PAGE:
6. Analysis of Results
6.1. Multi-Layer Perceptrons
Please refer to section 22.214.171.124 for an explanation of how the error is calculated.
6.1.1. Error vs epoch observations
126.96.36.199. Adjusting learning rate and momentum term
In order to successfully train each of the different type of MLP structure, it was important to look at how the learning rate and momentum term affected error during training. A cross section of MLP structures were observed. Figure 11 shows a specific example in the case of training a 30:35:5 network with the noisy data set (see section 3.2.4). It can be seen here and also in the majority of other networks that the combination of a learning rate of 0.5 and a momentum term of 0.3 yield an error curve that descends at a comparatively fast rate with little fluctuation (see section 3.4.1 for term explanations). The absence of fluctuation in error graphs indicates that the network has less chance of getting caught in local minima (see section 3.4.1), however the learning rate should not be made too small to avoid unsuccessful convergence. In the case of more complex structures, such as those with 2 hidden layers, and also the recurrent networks, these values seem to work best at around 0.2 and 0.1 respectively (figure 12c).
For the training sessions of subsequent networks it was thus decided to choose appropriate values of learning rate and momentum taken from these results.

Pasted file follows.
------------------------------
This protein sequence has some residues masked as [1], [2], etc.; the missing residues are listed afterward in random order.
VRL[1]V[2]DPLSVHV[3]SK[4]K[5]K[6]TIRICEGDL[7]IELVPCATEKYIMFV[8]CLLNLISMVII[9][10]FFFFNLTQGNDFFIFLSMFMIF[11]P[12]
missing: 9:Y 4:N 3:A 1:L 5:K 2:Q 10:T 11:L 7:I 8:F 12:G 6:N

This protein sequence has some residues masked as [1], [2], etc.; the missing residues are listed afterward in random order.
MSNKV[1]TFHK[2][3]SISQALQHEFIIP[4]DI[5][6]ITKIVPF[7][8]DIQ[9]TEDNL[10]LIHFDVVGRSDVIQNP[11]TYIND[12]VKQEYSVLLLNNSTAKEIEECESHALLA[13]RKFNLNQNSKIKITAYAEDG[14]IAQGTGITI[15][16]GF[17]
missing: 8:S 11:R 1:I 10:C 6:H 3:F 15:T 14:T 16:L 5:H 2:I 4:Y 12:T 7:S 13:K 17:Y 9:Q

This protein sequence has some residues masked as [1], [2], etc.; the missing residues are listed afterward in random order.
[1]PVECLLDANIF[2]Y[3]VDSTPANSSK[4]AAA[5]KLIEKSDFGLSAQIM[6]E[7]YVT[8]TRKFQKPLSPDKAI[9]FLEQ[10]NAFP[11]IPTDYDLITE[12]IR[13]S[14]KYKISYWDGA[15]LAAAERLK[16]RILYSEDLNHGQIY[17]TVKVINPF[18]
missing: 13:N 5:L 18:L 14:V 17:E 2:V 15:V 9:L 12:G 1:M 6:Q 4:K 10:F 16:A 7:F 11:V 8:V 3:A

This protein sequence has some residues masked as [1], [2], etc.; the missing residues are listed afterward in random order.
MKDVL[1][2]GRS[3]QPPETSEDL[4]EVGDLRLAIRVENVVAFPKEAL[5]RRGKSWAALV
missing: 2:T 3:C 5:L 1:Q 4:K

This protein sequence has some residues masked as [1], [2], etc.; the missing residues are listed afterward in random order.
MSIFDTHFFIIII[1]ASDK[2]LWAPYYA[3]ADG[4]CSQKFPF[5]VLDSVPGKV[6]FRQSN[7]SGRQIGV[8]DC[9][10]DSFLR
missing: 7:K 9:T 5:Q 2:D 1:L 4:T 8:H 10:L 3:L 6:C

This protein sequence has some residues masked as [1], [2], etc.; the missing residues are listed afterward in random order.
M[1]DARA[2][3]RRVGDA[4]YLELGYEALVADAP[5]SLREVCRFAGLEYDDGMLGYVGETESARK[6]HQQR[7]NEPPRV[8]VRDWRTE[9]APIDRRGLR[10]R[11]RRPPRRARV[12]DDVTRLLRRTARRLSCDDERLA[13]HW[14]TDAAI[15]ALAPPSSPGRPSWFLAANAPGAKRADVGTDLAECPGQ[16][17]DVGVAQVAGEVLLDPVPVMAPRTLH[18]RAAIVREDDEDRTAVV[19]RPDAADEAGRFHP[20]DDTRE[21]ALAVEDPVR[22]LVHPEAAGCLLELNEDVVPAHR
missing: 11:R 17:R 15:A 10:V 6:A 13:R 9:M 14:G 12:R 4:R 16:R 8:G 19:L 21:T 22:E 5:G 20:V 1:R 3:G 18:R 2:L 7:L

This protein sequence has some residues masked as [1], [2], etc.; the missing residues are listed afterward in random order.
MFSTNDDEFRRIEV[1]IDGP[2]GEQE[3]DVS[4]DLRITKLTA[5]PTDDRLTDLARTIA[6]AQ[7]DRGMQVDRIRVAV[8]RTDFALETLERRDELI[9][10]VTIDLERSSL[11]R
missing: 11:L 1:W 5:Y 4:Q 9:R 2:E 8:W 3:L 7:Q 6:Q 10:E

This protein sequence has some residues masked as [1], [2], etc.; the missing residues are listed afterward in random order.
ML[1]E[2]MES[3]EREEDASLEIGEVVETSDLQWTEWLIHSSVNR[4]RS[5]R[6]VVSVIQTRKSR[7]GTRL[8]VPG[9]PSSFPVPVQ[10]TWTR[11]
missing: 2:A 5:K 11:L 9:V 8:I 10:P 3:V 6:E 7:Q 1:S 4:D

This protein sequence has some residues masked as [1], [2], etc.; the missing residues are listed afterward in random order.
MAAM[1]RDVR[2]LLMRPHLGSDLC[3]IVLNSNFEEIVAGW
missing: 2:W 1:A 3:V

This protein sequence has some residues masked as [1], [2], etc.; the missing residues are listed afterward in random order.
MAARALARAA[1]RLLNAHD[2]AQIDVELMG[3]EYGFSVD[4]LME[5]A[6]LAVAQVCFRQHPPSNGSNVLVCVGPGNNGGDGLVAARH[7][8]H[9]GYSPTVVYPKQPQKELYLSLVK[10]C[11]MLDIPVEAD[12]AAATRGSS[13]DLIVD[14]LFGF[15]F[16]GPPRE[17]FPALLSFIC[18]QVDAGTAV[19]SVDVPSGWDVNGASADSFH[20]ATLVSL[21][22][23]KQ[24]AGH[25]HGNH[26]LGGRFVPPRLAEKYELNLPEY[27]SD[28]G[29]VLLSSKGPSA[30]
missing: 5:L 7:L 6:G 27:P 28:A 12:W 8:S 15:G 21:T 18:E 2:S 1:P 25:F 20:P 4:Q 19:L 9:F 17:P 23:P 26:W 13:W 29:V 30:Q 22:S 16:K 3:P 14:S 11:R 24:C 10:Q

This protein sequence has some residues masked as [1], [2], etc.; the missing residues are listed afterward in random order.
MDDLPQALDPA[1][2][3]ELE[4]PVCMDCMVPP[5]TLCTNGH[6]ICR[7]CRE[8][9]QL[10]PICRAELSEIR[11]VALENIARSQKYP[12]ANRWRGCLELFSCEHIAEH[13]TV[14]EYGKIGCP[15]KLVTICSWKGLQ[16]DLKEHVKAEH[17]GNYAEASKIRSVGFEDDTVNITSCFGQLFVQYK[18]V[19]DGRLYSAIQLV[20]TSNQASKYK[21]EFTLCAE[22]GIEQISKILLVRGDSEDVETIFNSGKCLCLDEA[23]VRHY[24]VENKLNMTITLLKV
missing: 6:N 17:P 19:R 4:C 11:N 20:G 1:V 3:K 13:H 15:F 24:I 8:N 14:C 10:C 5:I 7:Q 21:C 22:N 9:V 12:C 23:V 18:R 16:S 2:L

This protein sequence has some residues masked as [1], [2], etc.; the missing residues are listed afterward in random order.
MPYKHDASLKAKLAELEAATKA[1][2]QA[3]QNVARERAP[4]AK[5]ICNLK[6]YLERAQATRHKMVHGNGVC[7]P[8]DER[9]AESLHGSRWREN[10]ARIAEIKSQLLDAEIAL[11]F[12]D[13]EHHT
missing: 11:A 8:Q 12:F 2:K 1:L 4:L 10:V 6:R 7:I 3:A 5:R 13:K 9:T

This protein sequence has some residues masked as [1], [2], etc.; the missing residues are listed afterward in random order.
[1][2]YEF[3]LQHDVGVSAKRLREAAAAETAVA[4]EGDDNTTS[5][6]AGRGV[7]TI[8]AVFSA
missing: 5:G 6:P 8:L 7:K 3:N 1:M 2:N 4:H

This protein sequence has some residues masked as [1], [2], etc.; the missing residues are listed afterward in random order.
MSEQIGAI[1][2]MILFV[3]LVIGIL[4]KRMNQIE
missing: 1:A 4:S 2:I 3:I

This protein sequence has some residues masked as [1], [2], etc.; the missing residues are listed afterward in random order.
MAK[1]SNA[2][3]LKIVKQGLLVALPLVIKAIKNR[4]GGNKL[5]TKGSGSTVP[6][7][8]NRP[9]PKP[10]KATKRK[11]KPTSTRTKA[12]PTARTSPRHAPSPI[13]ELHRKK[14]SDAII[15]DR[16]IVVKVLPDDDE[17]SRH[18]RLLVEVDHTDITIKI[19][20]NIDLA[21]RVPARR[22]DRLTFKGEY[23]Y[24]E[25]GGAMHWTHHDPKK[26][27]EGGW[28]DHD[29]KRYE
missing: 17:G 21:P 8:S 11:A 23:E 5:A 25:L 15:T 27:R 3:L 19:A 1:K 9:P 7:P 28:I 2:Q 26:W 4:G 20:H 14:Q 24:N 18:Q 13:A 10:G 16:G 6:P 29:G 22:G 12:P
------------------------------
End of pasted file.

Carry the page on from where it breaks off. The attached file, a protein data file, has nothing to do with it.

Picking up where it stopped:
Comparing figure 11c with figure 12b confirms that introducing noise to the training pattern of an MLP helps to minimise training error (noisy 3.8%, clean 4.8%). It will be observed later that this also reduces classification error, so from now on we will focus on networks trained with noisy data..
An interesting side observation here is that the 30:5 network (no hidden layer; figure 12a) cannot train to an error of less than 22.6%. This suggests a degree of linear inseparability inherent in the types of pattern in question.
It is noticeable in all the above cases that the training error does not get any lower than approximately 4%. This is not the case in networks of a higher number of hidden nodes or networks of two hidden layers (figure 13 a and b). This can be explained by the following:
For a simple network of two inputs, the classification capability can regarded as dividing up areas in the 2-dimensional input space. Adding a hidden layer gives the ability to detect linearly inseparable patterns (by adding an additional decision boundary). Increasing the number of hidden nodes or hidden layers further increases the complexity of these classification areas and thus the ability of the network to learn an evermore complex training set (see figures 24a and 24b below).